Whatever the achievements and shortcomings of the recent film, Pearl Harbor, it has brought our attention back to several important points. First, the Japanese attack at Pearl Harbor continues to be a significant presence in American historical consciousness. Second, the wartime propaganda message of a peaceful nation and people shocked into war by a treacherous, unprovoked “sneak attack” still lingers alongside the postwar scholarly interpretations of the complex causes of the war, now from both Japanese and American points of view. Third, films continue to play a significant role in shaping national and public consciousness of historical events and issues, in this case the meaning of the Pearl Harbor attack in American history and the United States’ current world position. Fourth, while history teachers may use films and film clips to enrich history lessons, they also need to teach students how to “read” these films as historical narratives with their own interpretations.
One of the ironies of Pearl Harbor films and documentaries is that their attack scenes are based on two propaganda films made during the first year of the war, one in the United States, and the other in Japan. Since neither nation had more than a few still photographs and fragmentary film footage of the attack, each had to recreate it in a film studio using scale models, crane-lift cameras, rear-screen projection, and sophisticated editing. The result was two separate propaganda films that in the postwar world became the primary visual sources and models for all documentaries and dramatic films on Pearl Harbor. While there is ample authentic footage of the aftermath devastation of the ships and planes, almost all images of the actual attack are reenactments or studio recreations. During the fiftieth and sixtieth anniversary commemorations of Pearl Harbor on both American and Japanese television, these were the images shown as the actual historic event.
For the classroom, any of these images will serve students’ need to visualize and, to some degree, experience the attack. However, the same film/video sources can be used to teach students to view and analyze historical documentaries and dramas in terms of how they present and interpret history. In addition, since some Pearl Harbor films contain footage from Japanese sources, they can be used, with assignments of additional reading and research, to approach an understanding of the attack at Pearl Harbor and the causes of the Pacific War from both Japanese and American points of view.
Six days after the attack, film director John Ford sent his cinematographer, Gregg Toland, to Pearl Harbor to film a secret report for the Navy on what happened and who was to blame. In May, Ford personally went to Pearl Harbor, and then to Midway, where he was wounded filming the documentary The Battle of Midway. The two-hour December 7th film, largely the work of Toland, was shown to the Joint Chiefs of Staff in mid-1942 and immediately confiscated as damaging to the war effort. One problem was it revealed the Navy’s failure to maintain adequate defenses; another, it pointed to the Japanese-American community in Hawaii as a haven for potential spies and saboteurs. A year later, the film was edited by Ford and released as a twenty-minute documentary which in 1943 won an Academy Award for both men. The final cut, an eighty-two-minute film, was never released until 1991, the fiftieth anniversary of the attack.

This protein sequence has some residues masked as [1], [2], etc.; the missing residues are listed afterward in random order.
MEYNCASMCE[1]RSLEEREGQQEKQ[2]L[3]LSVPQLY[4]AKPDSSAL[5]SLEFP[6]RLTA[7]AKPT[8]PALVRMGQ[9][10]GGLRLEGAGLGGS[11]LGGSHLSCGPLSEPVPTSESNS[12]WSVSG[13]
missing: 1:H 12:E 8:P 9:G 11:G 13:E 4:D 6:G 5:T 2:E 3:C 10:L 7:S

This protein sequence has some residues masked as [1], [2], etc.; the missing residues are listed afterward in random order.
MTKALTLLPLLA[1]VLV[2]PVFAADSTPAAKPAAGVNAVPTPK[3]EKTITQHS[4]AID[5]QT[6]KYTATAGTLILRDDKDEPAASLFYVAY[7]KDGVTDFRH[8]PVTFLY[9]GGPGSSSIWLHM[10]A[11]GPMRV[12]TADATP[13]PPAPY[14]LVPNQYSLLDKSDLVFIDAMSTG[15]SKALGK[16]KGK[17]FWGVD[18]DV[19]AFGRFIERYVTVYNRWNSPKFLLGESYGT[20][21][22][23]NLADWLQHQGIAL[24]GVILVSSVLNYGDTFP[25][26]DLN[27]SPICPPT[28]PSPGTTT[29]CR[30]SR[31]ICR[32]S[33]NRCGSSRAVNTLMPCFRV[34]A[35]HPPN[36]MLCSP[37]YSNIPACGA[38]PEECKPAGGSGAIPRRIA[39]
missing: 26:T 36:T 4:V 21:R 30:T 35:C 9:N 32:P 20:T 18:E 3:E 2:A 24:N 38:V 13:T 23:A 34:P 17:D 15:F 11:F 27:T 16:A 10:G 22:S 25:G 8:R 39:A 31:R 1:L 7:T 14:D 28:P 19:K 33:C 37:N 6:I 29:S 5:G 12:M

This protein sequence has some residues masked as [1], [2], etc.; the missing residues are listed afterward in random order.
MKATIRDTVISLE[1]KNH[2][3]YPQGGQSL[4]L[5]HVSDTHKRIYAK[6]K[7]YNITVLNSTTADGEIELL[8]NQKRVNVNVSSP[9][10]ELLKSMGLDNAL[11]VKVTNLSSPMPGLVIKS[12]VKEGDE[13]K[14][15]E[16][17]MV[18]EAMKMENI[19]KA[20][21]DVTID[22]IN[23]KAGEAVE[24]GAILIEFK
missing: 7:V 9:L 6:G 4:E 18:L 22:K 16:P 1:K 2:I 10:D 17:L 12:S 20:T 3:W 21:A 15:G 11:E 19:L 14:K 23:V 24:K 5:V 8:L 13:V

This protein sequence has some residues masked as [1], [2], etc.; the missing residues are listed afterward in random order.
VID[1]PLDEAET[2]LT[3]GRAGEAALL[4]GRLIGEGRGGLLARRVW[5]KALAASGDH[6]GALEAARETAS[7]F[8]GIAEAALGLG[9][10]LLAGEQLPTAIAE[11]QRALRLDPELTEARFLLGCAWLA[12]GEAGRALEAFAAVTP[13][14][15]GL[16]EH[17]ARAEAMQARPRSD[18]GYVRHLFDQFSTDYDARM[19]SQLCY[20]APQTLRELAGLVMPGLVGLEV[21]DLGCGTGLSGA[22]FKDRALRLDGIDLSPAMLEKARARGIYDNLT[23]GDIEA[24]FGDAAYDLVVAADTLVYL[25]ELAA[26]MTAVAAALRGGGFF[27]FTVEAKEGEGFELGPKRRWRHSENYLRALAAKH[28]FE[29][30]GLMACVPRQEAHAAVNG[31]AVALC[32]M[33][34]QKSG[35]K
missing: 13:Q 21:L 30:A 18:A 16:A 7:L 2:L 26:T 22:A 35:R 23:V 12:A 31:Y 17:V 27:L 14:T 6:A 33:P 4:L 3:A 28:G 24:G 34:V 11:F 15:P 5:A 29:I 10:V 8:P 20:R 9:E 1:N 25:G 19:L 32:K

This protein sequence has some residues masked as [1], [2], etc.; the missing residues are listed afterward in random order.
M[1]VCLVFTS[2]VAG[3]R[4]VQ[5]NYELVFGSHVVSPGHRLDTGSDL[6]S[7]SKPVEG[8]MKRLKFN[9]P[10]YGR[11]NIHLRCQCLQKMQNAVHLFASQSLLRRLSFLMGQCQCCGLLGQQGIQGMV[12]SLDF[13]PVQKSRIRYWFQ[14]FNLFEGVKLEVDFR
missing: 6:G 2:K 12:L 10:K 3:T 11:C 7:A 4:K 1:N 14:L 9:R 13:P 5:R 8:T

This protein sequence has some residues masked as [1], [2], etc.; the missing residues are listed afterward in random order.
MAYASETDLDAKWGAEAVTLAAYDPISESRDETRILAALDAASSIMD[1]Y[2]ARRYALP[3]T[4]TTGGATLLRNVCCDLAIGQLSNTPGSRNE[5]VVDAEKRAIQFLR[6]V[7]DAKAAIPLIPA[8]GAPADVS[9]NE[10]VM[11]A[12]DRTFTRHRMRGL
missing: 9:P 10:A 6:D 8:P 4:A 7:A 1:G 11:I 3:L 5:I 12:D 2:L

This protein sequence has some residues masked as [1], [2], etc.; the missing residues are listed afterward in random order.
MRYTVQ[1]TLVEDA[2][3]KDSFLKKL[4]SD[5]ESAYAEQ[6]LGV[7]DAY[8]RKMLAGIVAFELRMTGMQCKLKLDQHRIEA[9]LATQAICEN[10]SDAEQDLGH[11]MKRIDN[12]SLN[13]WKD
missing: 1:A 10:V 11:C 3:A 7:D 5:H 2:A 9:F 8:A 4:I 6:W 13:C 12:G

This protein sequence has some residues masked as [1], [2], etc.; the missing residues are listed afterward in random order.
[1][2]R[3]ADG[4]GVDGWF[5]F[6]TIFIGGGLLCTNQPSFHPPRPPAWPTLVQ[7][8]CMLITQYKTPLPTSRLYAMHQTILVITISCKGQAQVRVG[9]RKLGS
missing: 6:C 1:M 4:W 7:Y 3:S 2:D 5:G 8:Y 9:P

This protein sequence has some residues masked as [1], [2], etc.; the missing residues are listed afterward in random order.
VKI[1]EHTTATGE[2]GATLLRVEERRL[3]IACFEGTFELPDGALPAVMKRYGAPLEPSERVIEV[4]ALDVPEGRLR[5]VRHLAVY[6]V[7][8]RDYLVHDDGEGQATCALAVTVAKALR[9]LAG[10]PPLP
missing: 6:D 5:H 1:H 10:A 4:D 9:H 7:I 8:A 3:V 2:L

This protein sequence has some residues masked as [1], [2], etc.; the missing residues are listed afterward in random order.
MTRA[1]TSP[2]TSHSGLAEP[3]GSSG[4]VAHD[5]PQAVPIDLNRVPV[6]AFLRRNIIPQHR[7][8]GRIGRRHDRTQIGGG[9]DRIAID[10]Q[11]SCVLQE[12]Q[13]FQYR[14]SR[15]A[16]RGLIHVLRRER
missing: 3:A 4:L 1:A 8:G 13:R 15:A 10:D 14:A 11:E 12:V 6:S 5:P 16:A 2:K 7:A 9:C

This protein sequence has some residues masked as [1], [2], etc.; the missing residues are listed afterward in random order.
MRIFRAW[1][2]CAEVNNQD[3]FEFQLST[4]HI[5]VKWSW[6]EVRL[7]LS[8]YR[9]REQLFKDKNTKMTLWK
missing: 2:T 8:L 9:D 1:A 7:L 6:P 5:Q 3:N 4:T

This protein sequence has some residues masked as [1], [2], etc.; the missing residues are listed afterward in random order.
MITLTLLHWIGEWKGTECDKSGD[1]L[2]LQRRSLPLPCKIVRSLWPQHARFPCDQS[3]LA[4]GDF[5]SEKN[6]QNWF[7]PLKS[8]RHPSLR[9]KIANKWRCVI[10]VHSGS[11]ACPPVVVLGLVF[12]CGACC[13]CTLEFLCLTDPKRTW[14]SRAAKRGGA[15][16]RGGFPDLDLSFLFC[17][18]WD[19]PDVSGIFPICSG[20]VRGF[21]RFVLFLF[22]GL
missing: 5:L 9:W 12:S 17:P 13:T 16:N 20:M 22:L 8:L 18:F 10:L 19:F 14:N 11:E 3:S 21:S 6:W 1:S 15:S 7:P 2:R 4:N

The original edited version, still available for the classroom as a thirty-five-minute video, focuses on the official war narrative of the “sneak attack” and the Navy’s ability to bounce back even stronger. Combining clips from the film with President Roosevelt’s “a date which will live in infamy” speech can help students experience and understand the patriotic fervor of the war cry “Remember Pearl Harbor.” At the same time, young students can develop a critical perspective trying to distinguish between authentic, reenacted, and studio-recreated scenes. In many cases common sense determines that there would not be cameras present recording at that moment or in that position. In others, a critical eye is necessary to distinguish between illusion and reality. However, given the challenge, even most ninth and tenth grade students can handle this. The next level is to have the students analyze the propaganda techniques and messages. If there is limited viewing time, minutes six to twenty in the thirty-five-minute version, and minutes forty-four to sixty in the longer version will allow students to understand that this supposed “documentary” is an example of recreated history with its own agenda.